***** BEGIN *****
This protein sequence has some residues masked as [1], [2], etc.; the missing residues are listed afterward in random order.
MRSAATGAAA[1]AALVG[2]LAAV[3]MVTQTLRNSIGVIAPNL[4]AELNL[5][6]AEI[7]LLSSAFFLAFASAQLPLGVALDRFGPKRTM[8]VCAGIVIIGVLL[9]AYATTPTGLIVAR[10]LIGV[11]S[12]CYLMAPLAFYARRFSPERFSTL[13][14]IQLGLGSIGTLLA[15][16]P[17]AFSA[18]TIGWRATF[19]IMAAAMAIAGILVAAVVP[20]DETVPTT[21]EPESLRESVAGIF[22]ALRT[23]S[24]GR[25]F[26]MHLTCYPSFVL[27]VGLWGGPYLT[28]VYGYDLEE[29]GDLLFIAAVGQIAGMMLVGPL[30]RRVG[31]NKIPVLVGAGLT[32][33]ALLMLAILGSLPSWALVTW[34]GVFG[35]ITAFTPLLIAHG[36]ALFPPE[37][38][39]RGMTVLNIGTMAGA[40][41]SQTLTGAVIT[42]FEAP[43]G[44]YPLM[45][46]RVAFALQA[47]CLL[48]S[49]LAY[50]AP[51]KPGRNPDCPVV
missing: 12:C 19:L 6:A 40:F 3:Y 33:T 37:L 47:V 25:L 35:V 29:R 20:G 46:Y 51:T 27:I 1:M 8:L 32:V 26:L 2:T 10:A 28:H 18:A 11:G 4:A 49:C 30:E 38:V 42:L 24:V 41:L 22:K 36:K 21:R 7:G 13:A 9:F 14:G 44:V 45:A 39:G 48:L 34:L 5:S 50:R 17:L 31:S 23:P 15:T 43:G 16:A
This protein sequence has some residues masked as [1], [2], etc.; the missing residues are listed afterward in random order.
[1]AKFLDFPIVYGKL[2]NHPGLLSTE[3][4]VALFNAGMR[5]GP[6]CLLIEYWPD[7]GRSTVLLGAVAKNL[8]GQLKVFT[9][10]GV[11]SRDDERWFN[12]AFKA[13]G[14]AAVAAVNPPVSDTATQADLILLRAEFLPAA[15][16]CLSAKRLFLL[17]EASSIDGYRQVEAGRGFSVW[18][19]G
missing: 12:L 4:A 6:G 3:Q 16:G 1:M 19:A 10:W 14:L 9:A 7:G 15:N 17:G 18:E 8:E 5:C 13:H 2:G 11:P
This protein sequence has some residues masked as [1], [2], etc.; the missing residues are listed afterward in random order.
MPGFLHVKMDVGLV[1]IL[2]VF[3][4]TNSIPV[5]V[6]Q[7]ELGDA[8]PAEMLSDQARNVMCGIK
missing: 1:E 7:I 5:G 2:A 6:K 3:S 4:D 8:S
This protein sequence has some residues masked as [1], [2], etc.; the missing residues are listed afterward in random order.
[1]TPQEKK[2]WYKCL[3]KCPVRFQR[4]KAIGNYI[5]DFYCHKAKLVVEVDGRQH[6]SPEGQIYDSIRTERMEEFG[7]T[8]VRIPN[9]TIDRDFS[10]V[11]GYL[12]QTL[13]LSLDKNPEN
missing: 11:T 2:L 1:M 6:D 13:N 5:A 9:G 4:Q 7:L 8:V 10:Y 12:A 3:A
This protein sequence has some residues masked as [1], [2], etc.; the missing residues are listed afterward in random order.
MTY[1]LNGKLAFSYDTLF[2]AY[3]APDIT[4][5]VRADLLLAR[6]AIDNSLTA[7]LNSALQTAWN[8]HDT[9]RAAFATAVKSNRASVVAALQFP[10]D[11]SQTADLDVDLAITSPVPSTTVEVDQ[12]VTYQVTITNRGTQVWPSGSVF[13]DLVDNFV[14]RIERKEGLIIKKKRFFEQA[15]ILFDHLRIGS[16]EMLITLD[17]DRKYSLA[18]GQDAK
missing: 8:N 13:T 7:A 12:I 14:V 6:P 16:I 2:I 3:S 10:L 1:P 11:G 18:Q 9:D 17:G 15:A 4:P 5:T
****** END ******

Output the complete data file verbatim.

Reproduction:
This protein sequence has some residues masked as [1], [2], etc.; the missing residues are listed afterward in random order.
MRSAATGAAA[1]AALVG[2]LAAV[3]MVTQTLRNSIGVIAPNL[4]AELNL[5][6]AEI[7]LLSSAFFLAFASAQLPLGVALDRFGPKRTM[8]VCAGIVIIGVLL[9]AYATTPTGLIVAR[10]LIGV[11]S[12]CYLMAPLAFYARRFSPERFSTL[13][14]IQLGLGSIGTLLA[15][16]P[17]AFSA[18]TIGWRATF[19]IMAAAMAIAGILVAAVVP[20]DETVPTT[21]EPESLRESVAGIF[22]ALRT[23]S[24]GR[25]F[26]MHLTCYPSFVL[27]VGLWGGPYLT[28]VYGYDLEE[29]GDLLFIAAVGQIAGMMLVGPL[30]RRVG[31]NKIPVLVGAGLT[32][33]ALLMLAILGSLPSWALVTW[34]GVFG[35]ITAFTPLLIAHG[36]ALFPPE[37][38][39]RGMTVLNIGTMAGA[40][41]SQTLTGAVIT[42]FEAP[43]G[44]YPLM[45][46]RVAFALQA[47]CLL[48]S[49]LAY[50]AP[51]KPGRNPDCPVV
missing: 12:C 19:L 6:A 40:F 3:Y 33:T 37:L 47:V 25:L 35:V 29:R 20:G 46:Y 51:T 27:I 1:M 8:L 32:V 26:L 2:T 10:A 28:H 18:A 11:G 4:A 49:C 30:E 38:V 42:L 24:V 41:L 22:K 36:K 21:R 7:G 13:A 9:F 14:G 44:V 45:A 39:G 48:L 34:L 5:S 50:R 17:L 31:S 23:P 15:T 43:G 16:A
This protein sequence has some residues masked as [1], [2], etc.; the missing residues are listed afterward in random order.
[1]AKFLDFPIVYGKL[2]NHPGLLSTE[3][4]VALFNAGMR[5]GP[6]CLLIEYWPD[7]GRSTVLLGAVAKNL[8]GQLKVFT[9][10]GV[11]SRDDERWFN[12]AFKA[13]G[14]AAVAAVNPPVSDTATQADLILLRAEFLPAA[15][16]CLSAKRLFLL[17]EASSIDGYRQVEAGRGFSVW[18][19]G
missing: 12:L 4:A 6:G 3:Q 16:G 1:M 19:A 10:W 14:L 9:A 7:G 15:N 17:G 18:E 8:E 5:C 13:H 2:G 11:P
This protein sequence has some residues masked as [1], [2], etc.; the missing residues are listed afterward in random order.
MPGFLHVKMDVGLV[1]IL[2]VF[3][4]TNSIPV[5]V[6]Q[7]ELGDA[8]PAEMLSDQARNVMCGIK
missing: 1:E 7:I 5:G 2:A 6:K 3:S 4:D 8:S
This protein sequence has some residues masked as [1], [2], etc.; the missing residues are listed afterward in random order.
[1]TPQEKK[2]WYKCL[3]KCPVRFQR[4]KAIGNYI[5]DFYCHKAKLVVEVDGRQH[6]SPEGQIYDSIRTERMEEFG[7]T[8]VRIPN[9]TIDRDFS[10]V[11]GYL[12]QTL[13]LSLDKNPEN
missing: 11:T 2:L 1:M 6:D 13:N 5:A 9:G 4:Q 7:L 8:V 10:Y 12:A 3:A
This protein sequence has some residues masked as [1], [2], etc.; the missing residues are listed afterward in random order.
MTY[1]LNGKLAFSYDTLF[2]AY[3]APDIT[4][5]VRADLLLAR[6]AIDNSLTA[7]LNSALQTAWN[8]HDT[9]RAAFATAVKSNRASVVAALQFP[10]D[11]SQTADLDVDLAITSPVPSTTVEVDQ[12]VTYQVTITNRGTQVWPSGSVF[13]DLVDNFV[14]RIERKEGLIIKKKRFFEQA[15]ILFDHLRIGS[16]EMLITLD[17]DRKYSLA[18]GQDAK
missing: 8:N 13:T 7:A 12:I 14:V 6:P 16:I 2:I 3:S 10:L 1:P 11:G 18:Q 9:D 17:G 15:A 4:P 5:T